wed 21/04/2021

Line of Duty, Series 6, BBC One review - fasten your seatbelts, it's back | reviews, news & interviews

Line of Duty, Series 6, BBC One review - fasten your seatbelts, it's back

Line of Duty, Series 6, BBC One review - fasten your seatbelts, it's back

Attention-grabbing return of Jed Mercurio's dark and knotty police corruption thriller

Vicky McClure as DI Kate Fleming, Kelly McDonald as DCI Joanne Davidson

Jed Mercurio’s tangly police corruption thriller Line of Duty has become one of the jewels in the BBC’s drama crown, and this sixth (and possibly last) series has finally arrived on BBC One after a steadily growing crescendo of pre-publicity. Can it live up to the hype?

Jed Mercurio’s tangly police corruption thriller Line of Duty has become one of the jewels in the BBC’s drama crown, and this sixth (and possibly last) series has finally arrived on BBC One after a steadily growing crescendo of pre-publicity. Can it live up to the hype?

Experience teaches that trying to judge a series by the opening episode is often a fool’s errand, and the wily Mercurio knows his game intricately. Was episode one brilliant? Possibly, though not necessarily – but it was crammed with clues, feints, intimations of doubt and a variety of threats and warnings, as if to soften up the viewer for the dangerous and baffling ride that lies in store. Feeding out the series in weekly episodes may be old-fashioned, but it’s guaranteed to stoke the tension exponentially.

LoD uses its police procedural format as a diversionary tactic, tying you up in jargon and operational nuts and bolts while the bigger picture stealthily unfolds behind it. Thus while you’re wondering what it means when DCI Joanne Davidson (Kelly McDonald) barks “Mike India two zero state five” into her radio, and an armed response officer announces “Tango Oscar six five, TL The Hill”, or somebody talks about information being “1A on the matrix”, you might find you’ve been distracted from the purpose of the ongoing police raid on a flat in Beechwood House. It’s like being constantly challenged to keep running faster while trying to keep your eye on the ball.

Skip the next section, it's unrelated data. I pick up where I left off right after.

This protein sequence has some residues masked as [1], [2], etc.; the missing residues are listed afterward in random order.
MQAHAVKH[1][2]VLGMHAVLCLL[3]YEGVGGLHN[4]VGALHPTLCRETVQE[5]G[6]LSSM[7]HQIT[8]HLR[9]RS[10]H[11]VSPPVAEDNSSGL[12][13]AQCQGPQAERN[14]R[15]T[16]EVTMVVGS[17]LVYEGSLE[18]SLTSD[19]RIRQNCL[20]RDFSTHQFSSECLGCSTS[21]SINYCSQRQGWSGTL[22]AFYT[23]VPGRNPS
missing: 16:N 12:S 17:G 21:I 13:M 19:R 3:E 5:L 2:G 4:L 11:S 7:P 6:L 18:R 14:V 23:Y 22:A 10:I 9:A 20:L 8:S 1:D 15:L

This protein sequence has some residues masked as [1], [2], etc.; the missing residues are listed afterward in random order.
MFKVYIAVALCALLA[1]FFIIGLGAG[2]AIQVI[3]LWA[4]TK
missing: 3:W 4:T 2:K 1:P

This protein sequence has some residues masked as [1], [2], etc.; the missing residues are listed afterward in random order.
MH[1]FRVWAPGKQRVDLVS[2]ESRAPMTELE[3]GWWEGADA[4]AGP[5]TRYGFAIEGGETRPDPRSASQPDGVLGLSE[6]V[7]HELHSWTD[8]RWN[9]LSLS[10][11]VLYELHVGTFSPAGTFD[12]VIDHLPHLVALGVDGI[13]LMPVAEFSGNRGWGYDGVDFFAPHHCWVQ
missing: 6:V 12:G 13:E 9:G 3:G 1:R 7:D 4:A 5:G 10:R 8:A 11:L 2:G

More to the point, why did DCI Davidson divert her fast-moving convoy to deal with what she somehow recognised as an armed robbery from a split-second glimpse of a van parked down a side street? We know the guest star in Line of Duty always has a wardrobe rattling with mouldering skeletons, and already Davidson is suspected of deliberately delaying the raid to capture a potential murder suspect to allow said suspect to escape. The idea that the individual the police did arrest – a young man with severe learning difficulties called Terry Boyle – could have carried out a professional hit on journalist Gail Vella is not credible, since he can barely answer the simplest questions in a police interview.

Further investigations add additional layers of possibility. Clues point to a far more likely killer, a career gangster called Carl Banks, while the murder of a “chis” (apparently a slang term for informer, though Mercurio might just have made it up) suggests this case may be a beast with at least two heads. As for the van-load of armed robbers, they turned out to be a gang of youths with mostly clean records. Looks like a set-up, and it doesn’t look promising for DCI Davidson, especially when Superintendent Ted Hastings (Adrian Dunbar) agrees with Steve Arnott (Martin Compston) that there are sufficient grounds for an internal affairs investigation by AC-12. When Davidson’s jilted lover PC Farida Jatri (Anneika Rose) tells Arnott that “you have no idea what she’s capable of,” we can bet that there’s black ice and potholes ahead.

Labyrinthine plotting aside, it’s LoD’s characterisations that fuel its murky allure. Nobody is squeaky clean or unambiguous. Ted Hastings has been lucky to survive in his job after being charged with conspiracy to murder in the previous series, and there’s a sense that he’s nursing a seething desire for revenge. Meanwhile his former team-member Kate Fleming (Vicky McClure) is discovering how hard it is to scrub away the taint of being a copper who investigates other coppers in her new posting with the Murder Investigation Team. Yet the cool, quietly supercilious way Fleming addresses her boss, Davidson, suggests that she too is playing a long game.

As for Arnott, he’s stuck with Hastings and AC-12 thus far, but is putting out feelers for a move to a different unit. A big win in the Davidson investigation could boost his transfer price considerably. All this and more in the ensuing six episodes.

Comments

I think Line of Duty is an excellent serie, judging by the previous five, and I can't wait to watch the next episode of Series Six. Plenty of suspense here.

Used to love BBC for the brilliant comedy quiz programs and line of duty. Now, the comedy programs are very left wing and full of unfunny female comediennes and the latest line of duty is completely ungriping and rubbish. The first five were full of action season six is boring. So people say give it a chance it will warm up, that's not good enough beause if it was a book, You would make the first chapter the last.

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